The panel turned down the US view that the 1916 law should be treated as an anti-trust law, one aimed at predatory pricing and monopolist activities, and not an anti-dumping measure.

The panel held that a law that would counteract dumping as defined in GATT Art VI:1 would fall within its scope. The 'transnational price discrimination' text of the 1916 Act, the panel said, included the requirement about introduction of the product into US domestic commerce, and premised on comparison of two prices - one in the US and the other in the country of origin.

Though there were other variations, making the comparison "narrower", and there was no provision for "constructed value", nevertheless it was a dumping activity being dealt with. The fact that the 1916 law made the establishment of conditions of dumping more difficult did not take it outside the definition of the "dumping" in the GATT 1994 Art.VI:1 and hence per se outside the GATT law.

This meant that whenever any member addressed a practice that met the definition of Art VI:1, it had to be abide by the WTO rules governing anti-dumping, namely, defining the conditions under which counter-vailing dumping as such is allowed.

That the 1916 US law may have an anti-trust objective or categorised in US law as an anti-trust law did not make the law fall outside the scope of Art.VI. The US 1916 Act, the panel said, objectively addressed a type of transnational price discrimination that met the definition of dumping and thus subject to the disciplines of Art. VI.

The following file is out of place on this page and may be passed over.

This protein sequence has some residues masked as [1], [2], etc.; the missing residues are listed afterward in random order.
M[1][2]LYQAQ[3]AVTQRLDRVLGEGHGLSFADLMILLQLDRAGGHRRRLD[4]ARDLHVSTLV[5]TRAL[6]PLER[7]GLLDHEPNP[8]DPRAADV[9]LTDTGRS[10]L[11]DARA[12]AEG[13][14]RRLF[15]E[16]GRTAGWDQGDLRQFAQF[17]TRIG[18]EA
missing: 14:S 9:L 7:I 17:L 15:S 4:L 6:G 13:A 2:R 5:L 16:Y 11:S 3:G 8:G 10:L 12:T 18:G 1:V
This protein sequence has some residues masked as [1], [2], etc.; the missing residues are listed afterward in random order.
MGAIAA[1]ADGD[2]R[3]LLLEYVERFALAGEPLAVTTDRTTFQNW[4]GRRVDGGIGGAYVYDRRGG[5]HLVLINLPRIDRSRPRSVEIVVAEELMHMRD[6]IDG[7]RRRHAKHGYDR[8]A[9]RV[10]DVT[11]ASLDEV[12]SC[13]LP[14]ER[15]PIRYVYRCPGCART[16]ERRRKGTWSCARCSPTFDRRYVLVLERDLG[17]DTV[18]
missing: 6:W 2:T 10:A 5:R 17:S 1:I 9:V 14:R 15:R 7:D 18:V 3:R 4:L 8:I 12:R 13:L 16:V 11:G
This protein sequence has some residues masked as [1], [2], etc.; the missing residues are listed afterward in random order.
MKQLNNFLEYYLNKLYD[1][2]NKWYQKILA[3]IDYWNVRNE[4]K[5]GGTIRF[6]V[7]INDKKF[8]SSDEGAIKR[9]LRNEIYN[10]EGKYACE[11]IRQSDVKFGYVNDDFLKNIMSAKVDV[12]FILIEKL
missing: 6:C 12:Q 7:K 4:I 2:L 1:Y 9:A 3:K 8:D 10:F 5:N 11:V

Reviewing the historical context, the panel ruled that the US Congress when it passed the 1916 Act, was fully aware of the fact that the law addressed "dumping" and not another form of price discrimination. There was no indication that the price discrimination in the Act was to be understood in any particular anti-trust context. That the law, at the time of its enactment, was presented as "supplementing" or "complementing" unfair competition laws applied to domestic products, no clear distinction had yet been made in the US between unfair competition resulting from dumping and that from other practices.

"We therefore conclude that the historical context and the legislative history of the 1916 Act, while showing that there was an intent to parallel the rules applicable to US and foreign companies, do not lead us to conclude any differently than we have on the basis of the 1916 Act as such," the panel said.

Reviewing the various US court rulings, the panel said that some US courts, irrespective of their interpretations of the other parts of the 1916 Act, considered that the transnational price discrimination test had to be interpreted as "dumping", as it is understood in international trade and on basis of the US trade law standards.

Referring to other US court cases and interlocutory judgements, the panel concluded that the assessment by US courts of the price discrimination test of 1916 was based on the text of the Act. At best there was no clear evidence of the relevance and of a consistent application of the cost recoupment test or any other "anti-trust" standards as such as below cost prices. The US case law thus supported the panel's original conclusion that the US 1916 act addressed "dumping" within the meaning of Art VI:1 of the GATT 1994.

The panel further ruled that given the link between Art.VI of the GATT 1994 and the Anti-Dumping Agreement, the applicability of Art.VI to the 1916 Act also implied the applicability of the Anti-Dumping Agreement.